The next sentence she’d read was that the “King left Paddington in a private special train consisting of two sleeping cars, two saloons, and two first-class coaches”. It had occurred to her that if she had been alive at the time she would not have been travelling with the King of England, she’d have been weak and malnourished, and possibly even lying in the road bloodied and bruised after being hit by a policeman’s truncheon in Blaina.
Garn Press novels can be read on many levels. First and foremost they have to be good stories – page-turners that you cannot put down. Second, they have to explore some of the issues that are impacting human societies today – especially young people. Here’s another quote that shines the spotlight on the power of young people to see through the misinformation that is presented to them to find their own truth. Jesse is Rosie’s friend and Margaret is Jesse and Rosie’s eighth grade teacher:
Jesse had surprised Margaret and the class.
“Yesterday,” he’d began, “Rosie made a presentation that can’t be beat. Margaret, I know you’re always telling us we are not in a competition, but the reality is in the US we all compete. And the only thing that’s important to the government is that America is number one in the world.”
Jesse did not hurry.
“Up until yesterday I was all for that,” Jesse had said. “Battle ready, you might say, programmed to win.” Jesse had looked at Margaret, “But yesterday I had an epiphany, as you would say.” He’d grinned, “and also, as Margaret would say, I learned that winning isn’t everything.”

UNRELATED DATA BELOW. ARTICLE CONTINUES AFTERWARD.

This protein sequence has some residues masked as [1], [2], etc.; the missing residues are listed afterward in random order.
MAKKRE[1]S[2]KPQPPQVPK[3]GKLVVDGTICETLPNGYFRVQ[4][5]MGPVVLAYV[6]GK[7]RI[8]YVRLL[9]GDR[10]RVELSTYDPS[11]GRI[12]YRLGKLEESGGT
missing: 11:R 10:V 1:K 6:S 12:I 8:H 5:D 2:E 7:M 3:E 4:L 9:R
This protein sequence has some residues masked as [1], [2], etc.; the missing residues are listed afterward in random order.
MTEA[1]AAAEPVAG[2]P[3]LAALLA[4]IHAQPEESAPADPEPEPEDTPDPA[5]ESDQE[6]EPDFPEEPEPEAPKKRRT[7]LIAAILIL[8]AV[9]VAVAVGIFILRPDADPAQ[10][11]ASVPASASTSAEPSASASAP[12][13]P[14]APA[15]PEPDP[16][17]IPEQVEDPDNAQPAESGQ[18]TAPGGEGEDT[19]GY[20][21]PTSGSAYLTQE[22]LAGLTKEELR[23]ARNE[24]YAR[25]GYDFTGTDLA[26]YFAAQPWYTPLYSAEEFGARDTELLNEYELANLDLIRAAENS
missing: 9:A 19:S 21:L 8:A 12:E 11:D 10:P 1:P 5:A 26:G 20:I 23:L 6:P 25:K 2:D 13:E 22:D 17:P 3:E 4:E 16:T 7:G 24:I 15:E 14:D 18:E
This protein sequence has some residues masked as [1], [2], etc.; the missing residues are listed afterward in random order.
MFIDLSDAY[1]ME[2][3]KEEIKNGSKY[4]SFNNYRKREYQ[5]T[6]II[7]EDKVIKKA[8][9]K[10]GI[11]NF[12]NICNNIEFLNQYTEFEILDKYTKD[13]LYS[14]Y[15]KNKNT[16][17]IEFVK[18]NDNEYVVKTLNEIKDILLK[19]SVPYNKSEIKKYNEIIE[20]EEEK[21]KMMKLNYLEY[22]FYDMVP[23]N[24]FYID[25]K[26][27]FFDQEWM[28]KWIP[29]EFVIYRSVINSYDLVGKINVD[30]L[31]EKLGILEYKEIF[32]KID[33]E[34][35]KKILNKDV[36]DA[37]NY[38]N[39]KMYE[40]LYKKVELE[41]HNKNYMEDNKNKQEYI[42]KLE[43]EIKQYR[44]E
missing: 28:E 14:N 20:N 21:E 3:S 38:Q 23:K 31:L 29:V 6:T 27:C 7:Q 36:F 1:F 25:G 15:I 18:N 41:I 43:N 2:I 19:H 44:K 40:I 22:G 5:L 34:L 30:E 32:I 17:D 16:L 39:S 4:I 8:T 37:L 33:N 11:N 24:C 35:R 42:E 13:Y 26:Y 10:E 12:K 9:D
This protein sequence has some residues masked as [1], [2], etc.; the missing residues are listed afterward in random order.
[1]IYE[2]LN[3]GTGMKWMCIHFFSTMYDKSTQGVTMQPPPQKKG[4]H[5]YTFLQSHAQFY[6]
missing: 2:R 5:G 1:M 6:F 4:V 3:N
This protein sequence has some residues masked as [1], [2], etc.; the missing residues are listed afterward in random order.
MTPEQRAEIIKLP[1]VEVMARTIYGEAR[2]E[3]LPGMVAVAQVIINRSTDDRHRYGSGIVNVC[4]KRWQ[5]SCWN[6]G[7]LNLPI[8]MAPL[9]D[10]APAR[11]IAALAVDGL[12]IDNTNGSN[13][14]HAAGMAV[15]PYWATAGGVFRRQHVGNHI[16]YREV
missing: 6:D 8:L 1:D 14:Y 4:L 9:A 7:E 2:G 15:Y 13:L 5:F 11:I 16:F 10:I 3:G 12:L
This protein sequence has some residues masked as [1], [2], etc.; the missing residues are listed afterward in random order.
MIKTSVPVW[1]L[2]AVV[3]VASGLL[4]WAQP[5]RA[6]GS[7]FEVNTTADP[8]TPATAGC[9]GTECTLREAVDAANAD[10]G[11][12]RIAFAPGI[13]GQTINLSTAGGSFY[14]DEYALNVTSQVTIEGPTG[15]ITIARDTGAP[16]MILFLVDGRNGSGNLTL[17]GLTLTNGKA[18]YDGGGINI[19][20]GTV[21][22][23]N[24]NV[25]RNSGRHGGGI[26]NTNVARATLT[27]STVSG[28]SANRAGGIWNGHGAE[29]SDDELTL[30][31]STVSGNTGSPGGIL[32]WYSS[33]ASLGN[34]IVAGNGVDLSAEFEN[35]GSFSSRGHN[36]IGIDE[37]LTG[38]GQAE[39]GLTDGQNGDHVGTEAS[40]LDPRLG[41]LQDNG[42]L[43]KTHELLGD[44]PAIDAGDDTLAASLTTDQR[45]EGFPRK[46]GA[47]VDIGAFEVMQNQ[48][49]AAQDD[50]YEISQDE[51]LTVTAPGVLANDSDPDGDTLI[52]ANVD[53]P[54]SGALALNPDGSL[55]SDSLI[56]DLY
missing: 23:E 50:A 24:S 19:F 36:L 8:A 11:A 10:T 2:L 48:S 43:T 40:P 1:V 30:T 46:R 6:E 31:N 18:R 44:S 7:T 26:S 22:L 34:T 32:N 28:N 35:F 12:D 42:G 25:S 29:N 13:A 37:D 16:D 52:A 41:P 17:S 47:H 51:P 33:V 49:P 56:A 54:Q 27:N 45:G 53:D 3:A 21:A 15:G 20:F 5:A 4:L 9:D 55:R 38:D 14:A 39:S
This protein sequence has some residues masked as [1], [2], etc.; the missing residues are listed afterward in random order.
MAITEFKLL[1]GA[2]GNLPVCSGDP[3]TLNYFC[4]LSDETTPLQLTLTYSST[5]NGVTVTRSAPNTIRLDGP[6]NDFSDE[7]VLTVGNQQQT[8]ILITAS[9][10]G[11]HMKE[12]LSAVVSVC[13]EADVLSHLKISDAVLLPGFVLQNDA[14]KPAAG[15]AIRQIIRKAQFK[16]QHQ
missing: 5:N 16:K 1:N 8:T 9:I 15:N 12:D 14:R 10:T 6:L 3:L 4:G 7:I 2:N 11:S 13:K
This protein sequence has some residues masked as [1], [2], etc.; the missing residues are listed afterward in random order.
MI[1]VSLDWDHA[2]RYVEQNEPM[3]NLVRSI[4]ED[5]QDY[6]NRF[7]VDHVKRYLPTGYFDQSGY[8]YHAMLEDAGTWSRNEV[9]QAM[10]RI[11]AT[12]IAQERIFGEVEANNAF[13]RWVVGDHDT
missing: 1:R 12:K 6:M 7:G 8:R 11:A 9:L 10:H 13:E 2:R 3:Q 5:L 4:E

Margaret had smiled at Jesse and rolled her hands to encourage him to go on.
“A couple of days ago Rosie sent me an email and asked if I knew anything about the Battle of Thermopylae that took place in Greece in 480 BC,” Jesse had said, not looking as Rosie to put her on the spot. “She also asked me about the Siege of Alcázar which took place in Spain at the time of the Spanish Civil War in 1936, which was also the year the Special Correspondent wrote about the terrible plight of the coal miners in Wales.”
The class waited.
“I’m not saying this very well,” Jesse had said, and Margaret had quickly said, “You’re doing fine.”
“The point is I couldn’t figure out why Rosie was interested in an ancient battle in Greece or a siege in Spain during the Civil War, when she was researching the lives of coal miners in Wales.” Jesse had looked embarrassed. “I thought she was joking around,” he’d paused, “or something.”
The class had laughed and Rosie had shaken her head.
“But yesterday I got it,” Jesse had said. “At the Battle of Thermopylae seven thousand men blocked a pass and stopped the Persian army of a million men, although historians now think it was more likely to have been one hundred thousand men.”
“During the Siege of Alcázar a small group of the Guardia Civil and their families, including six hundred and fifty women and children, participated in an uprising against the Republican forces.” For a moment Jesse hesitated. “I don’t pretend to know much about it, but I do know that the Guardia Civil defended Alcázar to protect the women and children, and the Siege of Alcázar has become a symbol of moral courage. “